Title

Critical Components of Mississippi Community College Foundations

Date of Award

2003

Degree Type

Dissertation

Degree Name

Doctor of Philosophy (PhD)

Department

Educational Studies and Research

First Advisor

Arthur Southerland

Advisor Department

Educational Studies and Research

Abstract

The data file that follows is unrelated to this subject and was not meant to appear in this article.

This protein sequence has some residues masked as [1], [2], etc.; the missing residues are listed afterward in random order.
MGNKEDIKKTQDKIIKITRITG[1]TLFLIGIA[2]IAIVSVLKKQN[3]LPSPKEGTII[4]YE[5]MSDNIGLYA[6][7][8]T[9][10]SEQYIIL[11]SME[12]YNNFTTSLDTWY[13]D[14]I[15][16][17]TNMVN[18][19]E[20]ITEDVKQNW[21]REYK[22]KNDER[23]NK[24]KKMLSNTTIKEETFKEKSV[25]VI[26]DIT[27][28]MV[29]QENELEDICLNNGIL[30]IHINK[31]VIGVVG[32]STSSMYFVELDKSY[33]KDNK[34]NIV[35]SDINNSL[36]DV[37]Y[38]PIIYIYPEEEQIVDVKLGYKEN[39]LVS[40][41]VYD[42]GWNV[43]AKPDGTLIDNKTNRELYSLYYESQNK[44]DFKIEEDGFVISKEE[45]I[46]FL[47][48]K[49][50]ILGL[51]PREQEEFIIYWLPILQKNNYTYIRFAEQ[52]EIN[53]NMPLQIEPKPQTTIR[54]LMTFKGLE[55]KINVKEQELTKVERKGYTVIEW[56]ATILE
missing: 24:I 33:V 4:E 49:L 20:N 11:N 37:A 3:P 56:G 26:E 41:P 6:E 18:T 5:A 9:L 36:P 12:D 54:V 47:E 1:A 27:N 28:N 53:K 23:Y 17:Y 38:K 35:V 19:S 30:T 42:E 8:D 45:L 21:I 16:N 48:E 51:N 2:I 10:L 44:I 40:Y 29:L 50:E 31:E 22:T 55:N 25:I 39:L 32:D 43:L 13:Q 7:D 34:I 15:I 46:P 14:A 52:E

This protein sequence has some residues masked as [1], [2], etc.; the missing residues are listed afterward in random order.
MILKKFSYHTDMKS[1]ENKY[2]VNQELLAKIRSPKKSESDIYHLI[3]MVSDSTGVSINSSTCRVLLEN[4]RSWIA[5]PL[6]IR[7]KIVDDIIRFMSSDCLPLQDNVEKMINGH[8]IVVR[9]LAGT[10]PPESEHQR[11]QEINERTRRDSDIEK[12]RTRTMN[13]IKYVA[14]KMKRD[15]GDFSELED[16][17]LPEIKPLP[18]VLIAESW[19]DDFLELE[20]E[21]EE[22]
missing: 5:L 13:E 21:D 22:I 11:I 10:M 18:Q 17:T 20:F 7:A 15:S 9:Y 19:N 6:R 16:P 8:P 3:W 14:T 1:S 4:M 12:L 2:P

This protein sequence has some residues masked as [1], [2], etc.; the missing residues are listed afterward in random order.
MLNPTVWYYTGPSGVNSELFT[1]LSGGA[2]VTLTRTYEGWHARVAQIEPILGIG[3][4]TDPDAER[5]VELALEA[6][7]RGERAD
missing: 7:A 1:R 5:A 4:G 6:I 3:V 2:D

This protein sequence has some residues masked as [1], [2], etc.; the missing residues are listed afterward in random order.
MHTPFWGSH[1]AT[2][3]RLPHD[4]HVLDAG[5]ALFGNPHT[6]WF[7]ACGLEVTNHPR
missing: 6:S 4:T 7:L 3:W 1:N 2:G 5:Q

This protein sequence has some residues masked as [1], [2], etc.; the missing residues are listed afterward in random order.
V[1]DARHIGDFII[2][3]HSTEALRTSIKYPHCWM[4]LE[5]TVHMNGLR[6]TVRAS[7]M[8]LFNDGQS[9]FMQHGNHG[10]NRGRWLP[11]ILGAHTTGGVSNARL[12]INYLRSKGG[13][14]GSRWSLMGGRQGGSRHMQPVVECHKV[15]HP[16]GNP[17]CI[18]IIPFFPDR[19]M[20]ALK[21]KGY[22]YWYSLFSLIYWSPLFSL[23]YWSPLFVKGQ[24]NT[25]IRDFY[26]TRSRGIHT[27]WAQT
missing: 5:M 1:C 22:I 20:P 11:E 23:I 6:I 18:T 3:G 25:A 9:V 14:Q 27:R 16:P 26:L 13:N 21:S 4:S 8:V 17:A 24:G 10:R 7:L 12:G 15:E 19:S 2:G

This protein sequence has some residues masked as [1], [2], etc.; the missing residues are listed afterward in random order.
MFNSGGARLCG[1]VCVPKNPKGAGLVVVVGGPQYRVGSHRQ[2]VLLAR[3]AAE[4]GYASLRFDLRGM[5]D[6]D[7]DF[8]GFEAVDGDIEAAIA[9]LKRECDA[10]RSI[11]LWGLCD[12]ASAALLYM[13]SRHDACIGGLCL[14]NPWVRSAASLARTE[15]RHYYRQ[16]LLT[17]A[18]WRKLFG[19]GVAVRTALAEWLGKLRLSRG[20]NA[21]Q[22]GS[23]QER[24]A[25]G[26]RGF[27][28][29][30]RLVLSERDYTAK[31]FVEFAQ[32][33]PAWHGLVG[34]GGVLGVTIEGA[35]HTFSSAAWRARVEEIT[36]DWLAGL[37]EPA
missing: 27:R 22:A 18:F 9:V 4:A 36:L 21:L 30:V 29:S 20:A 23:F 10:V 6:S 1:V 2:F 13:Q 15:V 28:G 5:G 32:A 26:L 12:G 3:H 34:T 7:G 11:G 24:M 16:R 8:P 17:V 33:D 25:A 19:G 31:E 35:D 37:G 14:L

The purpose of this study was to examine the fundraising and alumni activities of Mississippi community colleges to determine what critical components led to successful fundraising and what components were detrimental to fundraising. Five fundraising components in Mississippi community colleges were examined: characteristics of the community colleges, participation of the president, importance of marketing institutional identity, the role of alumni and friends, and donor identification and cultivation. The results of the study were developed by conducting a thorough review of related literature, using the findings of previous studies on community college fundraising, surveying foundation directors with a questionnaire about the five areas of fundraising previously mentioned, and personally interviewing the foundation directors to acquire additional information about their fundraising practices. The sample for the study was the 14 Mississippi community colleges that have foundations. This study suggests that community colleges in Mississippi have the ability to raise money from private sources. Even though their foundations are relatively young, some substantial endowments have been created by the community colleges to provide additional funding. The quality of educational programs provided by community colleges has played a large role in their ability to raise money from private sources. With the ever-increasing use of technology, educational costs continue to rise. Without private source funding, it will be continually harder for these colleges to maintain or increase the level of educational excellence that helps them to raise funds. Keeping the president of the college involved increases the chance that they will participate in development activities in a constructive manner and that funding will be provided for fundraising activities. This could eventually help to increase the small staff sizes of Mississippi community college foundations and improve their ability to efficiently raise private funds. Having a marketing or public relations program that communicates the mission, goals, and needs of the college appears to be essential to success in fundraising. This helped to encourage the involvement of local businesses and business people on boards and in volunteer groups for the college, which appeared to improve fundraising.